Swimming is a sport that depends upon developing a base level and gaining skills over time. Most people think that, in swimming, you start with teaching and then move onto coaching. However, the reality is that you never stop teaching swimming, since you always have to show swimmers how it’s done correctly when you teach technique.
Therefore, everybody needs a good swimming teacher. But, first you need to know how people become swim teachers and then, what makes a swimming teacher really good.
It might be common knowledge that a swimming teacher provides instruction and constructive feedback, and shows how actions should be done correctly.
Sound easy? Actually, this is not an easy task, especially if you really want to be good at it. Generally, a good teacher or coach has to dedicate plenty of time and energy, and it takes years of practice to get good at teaching: teaching swimming is no exception.
A good swimming teacher/coach should be:
Having a swimming teaching qualification means a teacher has demonstrated his/her competency for teaching swimming by undertaking tests and exams.
In England, there are two major awarding bodies from which teachers can receive their swimming teaching qualifications.
These are Swim England (former ASA) and the STA. However, around the world, there are many other awarding bodies which provide excellent swimming teacher training programmes and their qualifications are internationally recognised.
Having a swimming teaching qualification is the absolute bare minimum that one has to have in order to be able to teach swimming.
A good teacher is not just qualified, he/she is also knowledgeable. In fact, a truly excellent teacher is trained and knowledgeable in lots of different things – ranging from swimming and diving to water polo and ‘Parent & Child’ teaching.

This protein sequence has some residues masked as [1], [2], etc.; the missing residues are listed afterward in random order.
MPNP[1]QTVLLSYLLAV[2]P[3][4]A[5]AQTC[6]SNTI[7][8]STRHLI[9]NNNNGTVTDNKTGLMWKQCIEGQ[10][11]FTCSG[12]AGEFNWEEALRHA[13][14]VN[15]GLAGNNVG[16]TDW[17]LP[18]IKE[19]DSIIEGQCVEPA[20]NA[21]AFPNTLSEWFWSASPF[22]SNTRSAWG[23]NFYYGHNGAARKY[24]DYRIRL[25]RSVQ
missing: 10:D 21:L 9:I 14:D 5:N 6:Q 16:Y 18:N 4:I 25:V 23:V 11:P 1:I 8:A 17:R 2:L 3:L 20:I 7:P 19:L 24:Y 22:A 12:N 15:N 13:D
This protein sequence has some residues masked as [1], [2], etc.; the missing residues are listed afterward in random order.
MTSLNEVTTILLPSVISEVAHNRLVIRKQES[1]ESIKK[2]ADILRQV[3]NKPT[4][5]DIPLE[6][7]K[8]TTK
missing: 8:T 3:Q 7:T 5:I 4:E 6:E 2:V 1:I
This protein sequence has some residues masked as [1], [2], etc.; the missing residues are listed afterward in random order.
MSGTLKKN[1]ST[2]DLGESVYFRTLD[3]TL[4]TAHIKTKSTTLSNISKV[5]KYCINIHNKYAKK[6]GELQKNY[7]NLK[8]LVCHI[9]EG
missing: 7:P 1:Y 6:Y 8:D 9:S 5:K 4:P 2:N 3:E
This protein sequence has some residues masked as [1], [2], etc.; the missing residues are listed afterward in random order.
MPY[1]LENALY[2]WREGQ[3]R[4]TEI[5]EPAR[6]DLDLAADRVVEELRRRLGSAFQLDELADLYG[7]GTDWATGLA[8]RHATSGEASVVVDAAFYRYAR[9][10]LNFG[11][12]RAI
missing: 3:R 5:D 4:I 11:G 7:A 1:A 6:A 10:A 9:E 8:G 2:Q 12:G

They also have the skills to teach diverse groups. He/she is part of a swimming teaching community and is always seeking to gain more knowledge and experience and to exchange ideas with other teachers.
Every child is different and the pace of learning swimming is highly dependent on the child’s age, personality and how much water exposure they have had before starting formal lessons. A good teacher will know all of this.
A good teacher keeps regular records of his/her classes and has a plan for what needs to be achieved over a session, as well as during a term or season. They know how to set goals for different classes based on different abilities and ages, and they know what exercises and drills they need to implement to achieve their goals.
Teaching swimming has to be more than just verbally giving out instructions to learners and managing a crowd. It’s about motivating children and caring about the feedback that children provide during lessons. For example, if an exercise is not working (it is too hard or too easy), a good teacher should be able to use his/her imagination and creativity to implement changes. Every activity in the lesson should be fun, purposeful and should be used to help the children work towards achieving a goal.
To develop the special skills needed for swimming, a teacher has to inspire confidence, and be motivated and knowledgeable; then they can get the very best out of their swimmers. Yes- quality of teaching is very much depending on the quality of the teacher.
Children have diverse personalities, learning styles and interests across different age groups. So, at Blue Wave Swim, our swimming teachers use a variety of strategies, such as ‘leaning through play’, to stimulate curiosity and learning.
We believe that the quality of the learning experience in swimming lessons is highly dictated by the quality of the teachers. Hence, we only have top teachers in our team.
At our swim school, we cater for all swimming abilities: from nervous beginners to advanced swimmers. Our Learn-to-Swim programme has been developed to incorporate a series of graded class levels that enable children to build water-confidence and work on the techniques of four competitive strokes, as well as other important aquatic skills like diving and sculling.